When the tense thriller Wait Until Dark by Frederick Knott was first performed in 1966 it was set in the present. The story of a blind woman targeted by three menacing men in her basement apartment gripped in unexpected ways – in general terms, it’s film that audiences turn to when it comes to action/thrillers – yet theatre-goers in both London and Broadway clutched their armrests until knuckles turned white as they witnessed live on stage a disadvantaged heroine use her disability to its best potential when thwarting her attackers.
Revisiting the piece with an update wouldn’t work. With the kind of technology each of us now possesses, the unfolding events could not occur; conflicts would resolve in seconds. Plus, simply recreating the original 1966 production wasn’t going to work for modern audiences, either. Most of us already familiar with the characters and their outcomes would question why. Why revisit when we already know the twists so well? With nothing fresh to add you might as well stay at home and replay the Audrey Hepburn DVD.
Playwright Jeffrey Hatcher had the answer. Instead of an update, the best way to revive Wait Until Dark was to backdate. Turn the clocks to war-torn America, 1944; design the play to appear like the pulp fiction/film noir of the day as rays of light from window blinds cast ominous, striped shadows across the room; make character changes, tighten the script, add some colorful expletives and change the contents of that all-important doll from heroin to something you can believe desperate low-lifes of the time would kill for.
That’s the production currently running at Herberger Center downtown and it’s not hard to see why a company like Arizona Theatre Company would be attracted. Wait Until Dark’s story arc may be familiar and the outcome may be essentially the same but it’s this new look with its Murder My Sweet approach that makes the piece appear fresh again. It’s not exactly relevant but by giving the piece a period overhaul, Wait Until Dark has the chance to remain alive in theatre and to chill new audiences all over again, and that’s exactly what it does; its final twenty minutes remains a genuine nail-biter.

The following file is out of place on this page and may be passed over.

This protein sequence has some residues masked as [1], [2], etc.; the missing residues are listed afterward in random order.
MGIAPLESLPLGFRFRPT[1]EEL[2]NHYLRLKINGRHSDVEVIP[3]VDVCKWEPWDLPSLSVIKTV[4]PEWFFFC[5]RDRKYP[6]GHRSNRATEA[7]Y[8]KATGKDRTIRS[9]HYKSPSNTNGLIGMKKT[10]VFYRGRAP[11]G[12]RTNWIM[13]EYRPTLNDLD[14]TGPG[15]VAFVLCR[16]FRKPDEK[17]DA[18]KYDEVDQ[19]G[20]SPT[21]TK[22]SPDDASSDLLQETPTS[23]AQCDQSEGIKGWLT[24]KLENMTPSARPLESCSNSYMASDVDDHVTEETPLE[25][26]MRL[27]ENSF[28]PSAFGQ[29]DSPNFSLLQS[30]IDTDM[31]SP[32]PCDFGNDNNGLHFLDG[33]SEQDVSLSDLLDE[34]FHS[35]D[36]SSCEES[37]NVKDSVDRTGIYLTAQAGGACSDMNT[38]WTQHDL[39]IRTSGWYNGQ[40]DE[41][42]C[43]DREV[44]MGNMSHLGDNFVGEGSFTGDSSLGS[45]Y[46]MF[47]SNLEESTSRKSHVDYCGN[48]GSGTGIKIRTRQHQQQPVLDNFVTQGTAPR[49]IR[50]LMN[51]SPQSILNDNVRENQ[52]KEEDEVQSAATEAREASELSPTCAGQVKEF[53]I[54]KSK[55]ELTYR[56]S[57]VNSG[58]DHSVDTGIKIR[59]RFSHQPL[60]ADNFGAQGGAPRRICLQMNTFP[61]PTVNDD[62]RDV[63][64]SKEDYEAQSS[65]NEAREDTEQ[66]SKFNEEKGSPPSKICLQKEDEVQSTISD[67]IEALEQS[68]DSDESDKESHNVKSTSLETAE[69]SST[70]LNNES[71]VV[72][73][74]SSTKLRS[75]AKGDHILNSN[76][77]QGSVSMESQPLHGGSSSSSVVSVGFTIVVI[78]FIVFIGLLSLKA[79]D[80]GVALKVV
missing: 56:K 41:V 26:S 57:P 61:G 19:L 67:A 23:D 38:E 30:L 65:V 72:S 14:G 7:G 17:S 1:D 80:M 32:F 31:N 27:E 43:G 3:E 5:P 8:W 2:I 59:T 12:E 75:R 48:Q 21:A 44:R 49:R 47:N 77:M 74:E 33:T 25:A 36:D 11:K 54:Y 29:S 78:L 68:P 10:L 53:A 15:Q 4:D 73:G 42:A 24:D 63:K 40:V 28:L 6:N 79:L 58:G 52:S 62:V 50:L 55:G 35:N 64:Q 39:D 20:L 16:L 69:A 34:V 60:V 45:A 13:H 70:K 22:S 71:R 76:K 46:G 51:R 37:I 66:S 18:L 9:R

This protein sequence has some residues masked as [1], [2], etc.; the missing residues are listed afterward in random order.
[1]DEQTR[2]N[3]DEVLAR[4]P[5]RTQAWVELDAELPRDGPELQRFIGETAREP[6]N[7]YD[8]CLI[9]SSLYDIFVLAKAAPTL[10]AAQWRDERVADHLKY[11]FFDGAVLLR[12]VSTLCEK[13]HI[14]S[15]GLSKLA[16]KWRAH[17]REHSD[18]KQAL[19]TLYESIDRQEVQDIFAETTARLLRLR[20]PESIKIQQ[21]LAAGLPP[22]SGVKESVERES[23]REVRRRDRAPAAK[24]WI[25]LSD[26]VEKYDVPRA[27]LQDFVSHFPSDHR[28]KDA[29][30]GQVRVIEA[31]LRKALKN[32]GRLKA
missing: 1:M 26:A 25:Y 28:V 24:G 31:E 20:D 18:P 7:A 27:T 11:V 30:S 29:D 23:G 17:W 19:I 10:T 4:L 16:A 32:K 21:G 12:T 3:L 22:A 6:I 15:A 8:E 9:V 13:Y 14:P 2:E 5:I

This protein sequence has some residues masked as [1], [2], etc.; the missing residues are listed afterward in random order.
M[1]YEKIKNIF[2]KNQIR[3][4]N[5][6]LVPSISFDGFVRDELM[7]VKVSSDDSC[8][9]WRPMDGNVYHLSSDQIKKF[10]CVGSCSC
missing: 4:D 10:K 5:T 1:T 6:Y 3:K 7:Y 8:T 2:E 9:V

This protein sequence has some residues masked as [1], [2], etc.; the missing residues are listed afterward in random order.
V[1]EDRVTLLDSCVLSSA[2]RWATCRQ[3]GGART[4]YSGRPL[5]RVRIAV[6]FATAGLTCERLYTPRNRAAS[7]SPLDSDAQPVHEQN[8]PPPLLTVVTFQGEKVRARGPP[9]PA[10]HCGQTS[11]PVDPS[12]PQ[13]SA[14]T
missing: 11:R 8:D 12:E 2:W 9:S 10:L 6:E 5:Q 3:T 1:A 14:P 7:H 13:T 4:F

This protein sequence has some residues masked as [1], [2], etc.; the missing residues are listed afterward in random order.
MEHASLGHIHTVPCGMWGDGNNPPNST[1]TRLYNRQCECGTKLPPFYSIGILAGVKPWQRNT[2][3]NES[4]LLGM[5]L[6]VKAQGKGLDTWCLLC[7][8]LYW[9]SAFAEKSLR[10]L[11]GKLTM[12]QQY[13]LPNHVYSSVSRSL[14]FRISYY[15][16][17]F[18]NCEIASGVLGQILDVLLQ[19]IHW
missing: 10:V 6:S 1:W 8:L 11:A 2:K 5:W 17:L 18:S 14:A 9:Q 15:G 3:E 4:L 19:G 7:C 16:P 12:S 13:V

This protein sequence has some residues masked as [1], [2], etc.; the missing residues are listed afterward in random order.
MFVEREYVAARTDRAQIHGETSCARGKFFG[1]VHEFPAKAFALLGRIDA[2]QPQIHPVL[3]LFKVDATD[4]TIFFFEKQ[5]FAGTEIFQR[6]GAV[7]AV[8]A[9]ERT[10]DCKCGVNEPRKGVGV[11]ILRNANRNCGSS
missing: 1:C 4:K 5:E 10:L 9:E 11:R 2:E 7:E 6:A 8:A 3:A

Brooke Parks brings a new sense of vulnerability to blind Susan that didn’t always exist before; it has you rooting for the woman the moment she makes her appearance. Knowing what’s in store for the character backed by the knowledge that ways of contacting others in an emergency are not available for a cornered victim in 1944’s America, her terror is all the more effective – she’s not simply blind, she’s literally on her own. But there’s more.
Playwright adapter Hatcher hasn’t simply moved the story to an earlier time; he’s injected self-deprecating humor that helps humanize Susan further. When a conversation about another character having to wear glasses is brought up, Susan, who only recently lost her sight, responds with a sardonic, “Glasses. Such a burden.”
With this new time and style, a sense of creepiness is established early. The weakness of Knott’s original work was always in that first scene – for a play that promises chills and spills, scene one has always felt remarkably pedestrian – yet the new addition of being an atmospheric forties piece adds a depth to the conversation of the dark intruders and the motivation of the bad guys that never before existed. Plus, it helps that there’s a dead body recently murdered hanging on the back of the closet door. It all adds to a heightened sense of expectation – you know what’s coming, but now you’re wondering how adapter Hatcher and director David Ira Goldstein are going to get you there.
Vicki Smith’s newly designed basement apartment – where the front door opens into the hallway, not the apartment’s landing – is a wonder of details enhanced by Don Darnutzer’s atmospheric, shadow-casting lighting. The mostly colorless set is full of angled designs and pieces of cumbersome furniture we know will eventually hinder Susan as she attempts to negotiate the space in order to impede her attackers. Arriving early gives audiences the chance to take in the rich quality of the detailed set: the fuse box on the wall; the pipes that lead to the apartment above; the Venetian blinds that will play an important role in the action. All of these elements, plus Brian Jerome Peterson’s ominous sound design where the electronic vibration of the fridge hums every time the door opens, add to what we already sense will be a killer climax.
It’s not a perfect piece: Gloria, the young girl from the apartment above, still annoys, though Lauren Schaffel humanizes the foot-stomping teenager with the temper tantrum to the point where you actually begin to like the character. Plus while Ted Koch succeeds in making his villainous Roat both dangerous and effectively unpredictable, his leather clad look and overall chilling manner seems modern and somewhat out of place in 1944.
But it’s that ending that audiences will take with them as they leave the theatre, and its here where director Goldstein successfully juggles every element – Susan’s blindness, the fridge, the knife, gasoline on the carpet, the shadows and the ultimate plunge into total darkness – making this retro-fitted Wait Until Dark once again the terrifying, white-knuckle ride it always was.
For more regarding remaining times, dates and tickets CLICK HERE for the ATC website.